By Bob Houghtaling
At a time when everyone is up in arms over whether or not there will be an Honors Night, some kids around the state (including a few in East Greenwich) are about to be denied a diploma due to their performance on a standardized test. There has not been so much vitriol in this town since the School Committee abolished the Gifted and Talented Program (or perhaps since the custodians had to have their pay and benefits cut back so that local students would not lose out – somehow).
The Honors Night issue has reached national proportions. Forget the Russia-China gas agreement. Forget the mess with the VA, Benghazi, gun violence and contaminated hamburger – our kids better get their awards. It has gotten so crazy that many folks are calling for firings and resignations. If this keeps up we might have to call for a special prosecutor.
Sure, I believe that we should be proud of the achievements of our kids. Sure, we should promote doing well in endeavors like sports, music, academics, etc. However, I also feel that other accomplishments and pursuits must be extolled along with those previously mentioned. Not everyone is an A student. Not everyone will make a team or be a member of the All State Band. While these are great – greatness comes in other packages as well.
What about the kid who makes it through 12 years of academic rigor despite having a significant disability? What of the student who recently lost a parent, had to get a job (over 30 hours per week) and still earns a high school diploma? Where are the awards ceremonies for them? I am often amazed at the varied talents a number of local students put on display. Most of those young people will enter prestigious schools and eventually be very successful in a chosen field. They used their talents, and also took advantage of opportunities to do some wonderful things. Their awards are earned and deserved. Their rewards are many. Some kids who might work just as hard will be asked to be happy with intrinsic rewards. In the end, isn’t that really what this should be about? Is it about the awards or is it about the value (time, effort, struggle, family support) behind the plaque or certificate?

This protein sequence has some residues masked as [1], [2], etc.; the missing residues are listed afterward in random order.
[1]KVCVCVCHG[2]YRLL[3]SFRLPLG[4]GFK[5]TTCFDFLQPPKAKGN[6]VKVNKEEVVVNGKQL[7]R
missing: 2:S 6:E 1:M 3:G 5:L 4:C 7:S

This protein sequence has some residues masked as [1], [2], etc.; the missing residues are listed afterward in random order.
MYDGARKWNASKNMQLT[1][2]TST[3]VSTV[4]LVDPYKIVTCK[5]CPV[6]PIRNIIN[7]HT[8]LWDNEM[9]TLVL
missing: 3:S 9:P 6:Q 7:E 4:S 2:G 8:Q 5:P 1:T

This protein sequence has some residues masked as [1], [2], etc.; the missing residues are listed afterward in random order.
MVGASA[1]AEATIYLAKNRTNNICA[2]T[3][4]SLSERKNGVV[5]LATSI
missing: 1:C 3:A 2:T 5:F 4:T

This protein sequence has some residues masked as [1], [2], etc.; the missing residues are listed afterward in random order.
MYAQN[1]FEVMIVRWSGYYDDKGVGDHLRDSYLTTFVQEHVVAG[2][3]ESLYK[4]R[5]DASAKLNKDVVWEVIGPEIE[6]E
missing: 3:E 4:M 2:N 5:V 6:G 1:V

Getting an A and learning something are two different things. The first represents hard work, perhaps talent and also an affinity for what is being taught. The latter cannot always be measured. While we often seek to standardize knowledge, there is an intrinsic value that presents itself over the years. Knowledge has become inculcated into an individual’s way of doing things. Much the same can be said for music, sports and various art forms. Most who pursue such endeavors do so without expecting awards. The Ancient Greeks had a word for all of this, arete. Maybe this is a concept that needs a bit more attention.
Parents should be proud of their children’s accomplishments. Putting a little “relish” on top by having others become aware of a son or daughter’s efforts is also normal. But, is it so important that folks should be fired for not having a ceremony? Is it so important that national media sites pick up on the news? Recognizing excellence is one thing. What constitutes excellence is another.
Some might call events like Honors Night a bar to look up to. Others might see a barrier that hinders some from recognition. Both views are often limited by the beholder. In truth, events like Honors Night are notions that represent what communities value. After all is said and done, do we really believe that the accoutrements of success equal success itself? Hold the night, but remember its place.
It is not awards, grades and platitudes that we love most about young people. It is more about who they are, as well as the relationships we establish with them. It is the stuff that goes beyond the tangible. In many ways, the true honor is in having served or worked hard. The true honor is teaching kids that there is value in duty, sacrifice and respect. Such honor can impact a lifetime. It is a shame that such a notion rarely gets the local or national attention it deserves.
All of our children deserve to be supported, encouraged and recognized for their uniqueness. Honors Night is one such way of doing so. Wouldn’t it be nice if we could all catch every kid doing something worthy of attention from time to time? It is there if you look.
At the end of the day recognizing achievements is wonderful. Ceremonies reflect the idea that there is something special in doing your best. But let us also remember what doing your best really should entail. The awards are great, the doing is even greater. Cervantes once wrote, “The journey is better than the Inn.” Let us celebrate the many journeys as well.